5 Ways to Use Social Media for your Bilingual Classroom
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1. Search on Pinterest
It is almost as if Pinterest has in a way replaced google images, if I need to find something, my first instinct is to go to Pinterest. If you are already on there, but don’t want to overload it with boards about education, remember you can make your boards secret (private).
If you can’t find exactly what you are looking for, change the wording you use. For example, switch between English and Spanish, if I am looking for morning work, I could write any of the following
“Trabajo de la mañana”
“Morning work in Spanish”
“Daily work in Spanish”
“Trabajo diario para kínder”
2. Join Twitter Chats
A Twitter chat is a fast paced hour where teachers from around the world learn from each other. Usually, there is a moderator that will guide you through questions.
I recommend using Tweet Deck because it is very user friendly and you can keep track of the questions and answers to participate in the chats. Here are two examples of the chats I particularly like for teachers, but there are so many more out there…
3. Follow teachers on Periscope
Periscope is new to me, but I’m already following teachers that are sharing really useful tips, classroom ideas, technology tips and more. You get to see them live and interact by writing them a message. @Luckylittlelearners is a teacher I like to follow:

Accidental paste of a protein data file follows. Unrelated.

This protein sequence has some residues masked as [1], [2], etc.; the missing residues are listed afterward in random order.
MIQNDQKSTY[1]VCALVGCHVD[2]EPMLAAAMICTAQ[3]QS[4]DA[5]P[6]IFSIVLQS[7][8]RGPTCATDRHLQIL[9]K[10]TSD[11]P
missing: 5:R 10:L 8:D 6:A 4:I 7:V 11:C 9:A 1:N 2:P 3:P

4. Find Organizations on Facebook
Many organizations create a Facebook page to stay connected with their members, you will be the first one to know about conferences, future events, new information, etc.
You can be part of various organizations that offer conferences throughout the year. I recommend finding groups on Facebook to learn about these conferences. Here is a small list of bilingual/dual language organizations:
5. Use Instagram
Teachers are also using Instagram to share organizational ideas, to show their classroom set-up, activities, videos, etc. Here are some hashtags to follow:
***Bonus*** Follow Teacher’s Blogs/Websites
There are many teachers sharing really good content on their own website/blogs, you can use the website bloglovin’ to follow the ones that you want. There is also an app for that! 🙂 I noticed that if I don’t follow the blogs I like, I quickly forget about visiting them again, even if I really loved the content.
There are also collaborative blogs, where many teachers share their ideas.
A group of bilingual/dual/Spanish immersion/ FLES teachers created a website where they share free activities every single day once school starts in August: